Q COSTA RICA – A man accused of raping and impregnating his 14-year-old daughter will not be going to prison due to the statute of limitations.
The accused, José Alberto Orozco Ramírez, on the run in the United States, a fugitive of Costa Rica law for the last 14 years before being caught, was in November last deported to Costa Rica. Five months later, on March 15, the Juzgado Penal de Cartago (Cartago Criminal Court) set him free on a technicality.
Orozco, now 49, was arrested in July 2016 in New Jersey by the International Police (Interpol) and U.S. immigration authorities, who found he was living under a false identity, his immigration status ‘irregular’ and was wanted on an international arrest warrant.
According to the Fiscalía Adjunta de Cartago – Cartago Prosecutor’s Office – the man fled Costa Rica the day after his 14-year-old daughter denounced him for rape and impregnation in his home in Oreamuno de Cartago.
This was near the end of 2002.
On November 1, 2016, Orzco was deported by the United States. The following day the Cartgo criminal court imposed a six month preventive detention, due to being a flight risk.
Last month (February 2017), at a hearing the Cartago court sent the case to trial.
A slam dunk. The man is accused of raping and impregnating is 14-year-old daughter, flees Costa Rica, lives on the run, under a false identity, for the next 14 years, gets caught, is brought back home.
However, Orozco’s lawyer, Rafael Rodriguez, appealed the ruling sending the case to trial, alleging that there was a ‘defective procedural process’ – that is, a technical problem in the case.
The lawyer argued that the same Cartago court had, in 2007, ruled his client ‘rebelde’ (failure to appear), when the correct thing was to have declared him ‘absente’.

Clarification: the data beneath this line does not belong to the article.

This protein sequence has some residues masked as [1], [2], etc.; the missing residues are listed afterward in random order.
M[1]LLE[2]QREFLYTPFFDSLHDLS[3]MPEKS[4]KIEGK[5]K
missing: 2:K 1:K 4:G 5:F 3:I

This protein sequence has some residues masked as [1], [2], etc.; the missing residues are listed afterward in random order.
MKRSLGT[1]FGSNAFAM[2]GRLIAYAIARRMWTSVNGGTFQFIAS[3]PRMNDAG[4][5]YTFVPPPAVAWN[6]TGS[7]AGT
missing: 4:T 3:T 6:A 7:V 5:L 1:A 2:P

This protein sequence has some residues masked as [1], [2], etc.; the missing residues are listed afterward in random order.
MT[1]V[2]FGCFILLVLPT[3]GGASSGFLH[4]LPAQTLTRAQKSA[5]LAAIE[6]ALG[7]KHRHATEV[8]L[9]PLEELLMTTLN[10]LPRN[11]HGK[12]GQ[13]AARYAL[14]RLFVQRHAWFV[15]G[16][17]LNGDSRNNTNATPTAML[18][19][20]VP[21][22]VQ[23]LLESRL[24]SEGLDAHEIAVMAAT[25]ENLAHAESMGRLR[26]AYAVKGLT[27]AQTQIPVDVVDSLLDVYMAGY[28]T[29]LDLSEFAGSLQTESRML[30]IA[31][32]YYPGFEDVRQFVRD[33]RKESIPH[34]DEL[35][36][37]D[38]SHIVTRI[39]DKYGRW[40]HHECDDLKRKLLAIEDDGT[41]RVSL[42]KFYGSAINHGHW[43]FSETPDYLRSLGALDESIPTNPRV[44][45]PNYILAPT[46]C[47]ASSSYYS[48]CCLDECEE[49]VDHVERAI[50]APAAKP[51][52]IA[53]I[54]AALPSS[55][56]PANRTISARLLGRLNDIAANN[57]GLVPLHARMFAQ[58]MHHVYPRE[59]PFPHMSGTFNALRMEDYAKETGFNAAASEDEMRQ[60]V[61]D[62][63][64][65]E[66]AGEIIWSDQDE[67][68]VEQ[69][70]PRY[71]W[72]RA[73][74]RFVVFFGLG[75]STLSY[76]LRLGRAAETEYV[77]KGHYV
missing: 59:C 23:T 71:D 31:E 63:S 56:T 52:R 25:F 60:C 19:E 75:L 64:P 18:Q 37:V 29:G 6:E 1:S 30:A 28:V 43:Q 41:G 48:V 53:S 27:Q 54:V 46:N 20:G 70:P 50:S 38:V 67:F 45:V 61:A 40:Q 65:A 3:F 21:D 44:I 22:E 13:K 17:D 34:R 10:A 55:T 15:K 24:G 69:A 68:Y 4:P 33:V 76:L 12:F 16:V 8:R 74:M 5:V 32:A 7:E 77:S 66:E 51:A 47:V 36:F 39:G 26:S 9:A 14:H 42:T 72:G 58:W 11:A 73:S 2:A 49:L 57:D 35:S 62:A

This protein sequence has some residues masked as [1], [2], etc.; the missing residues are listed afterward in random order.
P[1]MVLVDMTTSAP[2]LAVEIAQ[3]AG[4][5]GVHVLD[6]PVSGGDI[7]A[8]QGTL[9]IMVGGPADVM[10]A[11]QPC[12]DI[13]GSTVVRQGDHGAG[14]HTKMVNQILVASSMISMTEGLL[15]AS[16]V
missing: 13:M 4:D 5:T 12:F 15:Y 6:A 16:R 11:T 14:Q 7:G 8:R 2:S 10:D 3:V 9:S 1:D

The lawyer argued his client was never notified, as is required by the Criminal Procedures Code, thus the judge wrongly ruled him a ‘failure to appear’, when his client was in fact an ‘absentee’.
“The rebelde is when one has knowledge of the notice and does not appear, but, it (in this case) should not be so because he was never notified to appear,” argued the lawyer.
The lawyer’s argument was accepted by the Cartago Court, annulling the ‘rebelde’, rendering the case beyond the stature of limitations as of August 2016.
Article 31 of the Criminal Procedures Code establishes a 10 year statute of limitations. In the cases crimes against minors, the limitation run out after the victim turns 18 years of age.
In this case, victim turned 18 on August 13, 2006, thus, in accordance with the Code, the statute of limitations ran out on August 13, 2016.
Legal experts argue that if the Cartago Court had not dropped the ‘rebelde’ of the case, the statute of limitations would have allowed the case to stay open until November 2, 2021.
That was the assumption by the Fiscalia, based on the Criminal Procedures Code allowing the case to continue for five years following his ‘arrest’, that would be the moment he set foot on Costa Rican soil, in November of last year.
Another way of keeping the process open was for the Fiscalia to have requested an extradition at the time of Orozco’s detention in the U.S.
Article 34 of the Criminal Procedure Code allows for the suspension of the statute fo limitations when it involves an international process.
However, the Fiscalia did not request extradition considering two elements: the statute of limitations was 2021 and deportation was the faster way of getting Orozco back in the country.
Worse yet, under the Criminal Procedures Code, the Fiscalia cannot appeal.